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Messages - Alewyfe

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Using Brun'Water and reading Martin's, AJ's, Kais and Noonans work re: mash pH has helped me to actually start to understand what I'm trying to do with my water. Results today with a newly purchased pH meter indicates that I am getting very close to desired pH using Martin's spreadsheets. Results in recent competitions indicated that my attention to water was netting better beer.

Thinning my mash to 1.5ltrs/# has increased my efficiency from around 70 to 75%. Todays batch of ordinary, using the tighter controls the pH meter afforded has given me another 10% increase in mash efficiency. (what ever will I do with all the extra beer?)

Also got a pump earlier this year which has helped get wort chilled faster. Also like it for recirculating mash to vorlauf...beautifully clear wort into the kettle.

Equipment and Software / Re: Broke a glass carboy this morning
« on: August 19, 2012, 09:03:55 AM »
The only thing I lost was the ability to watch the active fermentation through the side of the fermentor

Pull airlock. Put eye close to hole. There's no step three!

Remove eye from proximity to hole. Replace airlock. (Can't fool me Sean Terrill!)

General Homebrew Discussion / Re: Weddings and beer
« on: August 16, 2012, 12:52:10 PM »
Here's to you Mic and your Brew-bride to be.   

General Homebrew Discussion / Re: I've lost that "new hobby" smell
« on: August 16, 2012, 12:41:37 PM »
I take breaks as well, just because I have no more room for the beer. Some months I brew once a week, others I brew once a month or even skip a month.
You just can't be afraid to fail...don't be scurred lol ;)

Absolutely....don't ever get scurred or you'll quit for sure! 8)

General Homebrew Discussion / Re: I've lost that "new hobby" smell
« on: August 16, 2012, 10:46:11 AM »
I think I went through a similar phase one time when I was first starting. What snapped me out of it was learning the science behind the processes and competing.

The science part really was an awesome thing that really made brewing more than a simple mixture of stuff. It became larger. Tiny details became very large. It remains that way to this day.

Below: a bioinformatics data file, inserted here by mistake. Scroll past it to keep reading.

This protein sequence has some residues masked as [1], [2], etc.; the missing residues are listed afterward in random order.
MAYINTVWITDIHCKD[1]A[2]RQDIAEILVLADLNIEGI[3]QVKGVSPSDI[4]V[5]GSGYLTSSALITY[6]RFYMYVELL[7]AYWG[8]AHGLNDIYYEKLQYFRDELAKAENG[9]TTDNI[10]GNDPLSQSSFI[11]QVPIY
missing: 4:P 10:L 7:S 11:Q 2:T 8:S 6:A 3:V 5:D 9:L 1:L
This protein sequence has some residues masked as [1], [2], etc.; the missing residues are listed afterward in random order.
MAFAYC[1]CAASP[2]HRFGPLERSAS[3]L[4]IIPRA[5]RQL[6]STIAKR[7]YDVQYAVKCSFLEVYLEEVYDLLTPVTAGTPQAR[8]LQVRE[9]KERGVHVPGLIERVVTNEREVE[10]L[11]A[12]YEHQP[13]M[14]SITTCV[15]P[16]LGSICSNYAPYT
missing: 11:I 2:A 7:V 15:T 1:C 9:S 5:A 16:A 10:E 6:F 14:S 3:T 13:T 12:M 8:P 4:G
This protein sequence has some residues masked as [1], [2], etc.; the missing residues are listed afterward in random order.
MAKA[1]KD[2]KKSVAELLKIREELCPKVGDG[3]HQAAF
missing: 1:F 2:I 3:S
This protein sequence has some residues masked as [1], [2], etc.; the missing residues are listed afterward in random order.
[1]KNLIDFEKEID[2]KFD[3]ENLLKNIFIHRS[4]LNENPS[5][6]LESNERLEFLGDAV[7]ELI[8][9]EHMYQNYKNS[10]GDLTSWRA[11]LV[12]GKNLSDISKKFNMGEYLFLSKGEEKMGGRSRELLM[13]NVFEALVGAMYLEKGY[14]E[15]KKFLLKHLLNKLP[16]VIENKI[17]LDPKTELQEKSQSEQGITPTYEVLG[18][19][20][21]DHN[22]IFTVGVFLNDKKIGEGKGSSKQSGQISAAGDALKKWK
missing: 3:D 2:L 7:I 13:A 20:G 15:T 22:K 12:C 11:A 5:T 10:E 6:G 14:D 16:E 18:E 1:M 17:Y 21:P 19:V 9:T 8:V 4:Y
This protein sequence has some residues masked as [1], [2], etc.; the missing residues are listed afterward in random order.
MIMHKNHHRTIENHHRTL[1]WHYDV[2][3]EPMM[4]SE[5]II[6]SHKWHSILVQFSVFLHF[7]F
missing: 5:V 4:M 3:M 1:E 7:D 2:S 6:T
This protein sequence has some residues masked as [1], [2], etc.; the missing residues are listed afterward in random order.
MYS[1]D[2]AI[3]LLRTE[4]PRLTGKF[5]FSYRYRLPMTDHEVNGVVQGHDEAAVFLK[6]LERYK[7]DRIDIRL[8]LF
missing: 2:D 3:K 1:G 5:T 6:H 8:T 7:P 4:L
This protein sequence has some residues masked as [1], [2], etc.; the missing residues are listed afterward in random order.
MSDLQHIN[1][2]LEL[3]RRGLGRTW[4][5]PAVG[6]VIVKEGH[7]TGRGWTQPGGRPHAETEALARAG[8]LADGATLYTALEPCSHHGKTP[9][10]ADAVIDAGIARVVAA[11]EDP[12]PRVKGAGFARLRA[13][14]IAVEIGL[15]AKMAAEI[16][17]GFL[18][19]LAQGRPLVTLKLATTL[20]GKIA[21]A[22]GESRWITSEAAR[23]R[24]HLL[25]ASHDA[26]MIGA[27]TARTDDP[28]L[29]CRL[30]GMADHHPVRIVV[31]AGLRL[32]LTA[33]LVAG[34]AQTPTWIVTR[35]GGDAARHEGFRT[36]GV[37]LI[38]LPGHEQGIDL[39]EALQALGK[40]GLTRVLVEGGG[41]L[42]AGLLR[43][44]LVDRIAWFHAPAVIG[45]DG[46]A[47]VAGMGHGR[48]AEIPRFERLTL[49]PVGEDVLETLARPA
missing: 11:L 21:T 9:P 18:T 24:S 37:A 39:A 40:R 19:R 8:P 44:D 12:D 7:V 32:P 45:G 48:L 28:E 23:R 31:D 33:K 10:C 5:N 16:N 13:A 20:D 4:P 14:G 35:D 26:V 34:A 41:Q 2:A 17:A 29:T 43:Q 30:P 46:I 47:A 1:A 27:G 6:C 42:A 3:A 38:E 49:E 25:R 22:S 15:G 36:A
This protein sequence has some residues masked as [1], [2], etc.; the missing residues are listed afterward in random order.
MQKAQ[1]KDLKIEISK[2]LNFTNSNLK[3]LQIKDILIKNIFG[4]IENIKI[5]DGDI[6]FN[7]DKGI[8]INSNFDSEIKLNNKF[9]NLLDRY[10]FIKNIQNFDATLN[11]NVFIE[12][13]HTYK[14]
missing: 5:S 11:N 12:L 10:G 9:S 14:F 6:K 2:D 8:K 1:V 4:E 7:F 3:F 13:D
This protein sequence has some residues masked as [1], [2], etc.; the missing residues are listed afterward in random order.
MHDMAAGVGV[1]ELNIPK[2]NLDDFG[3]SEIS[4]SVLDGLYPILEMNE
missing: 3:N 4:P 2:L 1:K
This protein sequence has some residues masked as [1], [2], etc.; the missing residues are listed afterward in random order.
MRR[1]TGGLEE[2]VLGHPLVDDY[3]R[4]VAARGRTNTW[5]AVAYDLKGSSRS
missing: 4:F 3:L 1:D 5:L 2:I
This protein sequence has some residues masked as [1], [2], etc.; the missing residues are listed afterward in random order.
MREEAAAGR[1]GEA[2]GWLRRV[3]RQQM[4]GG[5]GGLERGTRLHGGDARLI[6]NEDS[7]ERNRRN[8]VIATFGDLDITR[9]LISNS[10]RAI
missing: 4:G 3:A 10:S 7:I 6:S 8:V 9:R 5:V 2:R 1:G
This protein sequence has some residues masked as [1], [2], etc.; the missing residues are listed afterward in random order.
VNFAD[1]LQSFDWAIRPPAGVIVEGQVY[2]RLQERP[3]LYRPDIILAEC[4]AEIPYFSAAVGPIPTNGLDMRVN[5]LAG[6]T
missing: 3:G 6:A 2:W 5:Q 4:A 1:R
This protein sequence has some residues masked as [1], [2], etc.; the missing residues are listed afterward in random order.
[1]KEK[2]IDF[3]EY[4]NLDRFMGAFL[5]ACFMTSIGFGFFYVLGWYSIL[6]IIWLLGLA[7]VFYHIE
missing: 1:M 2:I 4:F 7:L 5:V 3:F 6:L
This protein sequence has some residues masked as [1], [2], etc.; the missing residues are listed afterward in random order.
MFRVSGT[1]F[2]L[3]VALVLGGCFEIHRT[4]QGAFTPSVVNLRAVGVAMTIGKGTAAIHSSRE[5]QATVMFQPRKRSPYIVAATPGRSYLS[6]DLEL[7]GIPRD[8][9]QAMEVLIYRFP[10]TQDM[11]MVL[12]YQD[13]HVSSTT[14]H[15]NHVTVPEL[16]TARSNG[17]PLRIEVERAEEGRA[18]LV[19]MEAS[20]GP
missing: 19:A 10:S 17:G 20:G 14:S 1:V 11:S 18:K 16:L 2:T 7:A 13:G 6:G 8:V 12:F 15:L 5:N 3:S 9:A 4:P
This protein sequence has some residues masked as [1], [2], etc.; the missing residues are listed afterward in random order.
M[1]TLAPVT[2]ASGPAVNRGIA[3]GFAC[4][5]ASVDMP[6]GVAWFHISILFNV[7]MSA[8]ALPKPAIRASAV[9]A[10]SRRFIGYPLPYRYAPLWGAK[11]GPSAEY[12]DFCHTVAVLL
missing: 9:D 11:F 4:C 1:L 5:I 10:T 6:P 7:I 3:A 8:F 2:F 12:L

Competing really opened my eyes. I can drink my beer fine, but it helped to validate, or dismiss, what I was tasting and smelling in my brew. Ultimately, it made my beer far better than I could imagine.

So buck up tiger - there is alot to explore and master. If you mastered it all in 8 brews, then brewing might truly have become bland. I am betting there are still mountains to climb though ;)

Compete for a bit of incentive....and humility! If you haven't joined a local club, you're missing a boatload of fun and camaraderie. Brewing with a friend is a great way to spend an afternoon. If you don't have a local club...start one! That will keep you Beery busy.  Obviously the friends you do have don't appreciate you enough. 8)  Get out of the kitchen...get a cooker and brew outside. Also, if I HAD to bottle everything I make, I may get disenchanted too. Consider a kegging set up. Have you done any side by side batches to compare yeasts, hops, malts or technique yet? Do you know everything there is to know about what the different malts/hops/yeasts will contribute to your flavor profile already? You can't have satisfied your curiosity about brewing and beer in 8 batches.

Yeast and Fermentation / Re: Sour taste from US-04. Fermented at 63*
« on: August 14, 2012, 09:24:06 AM »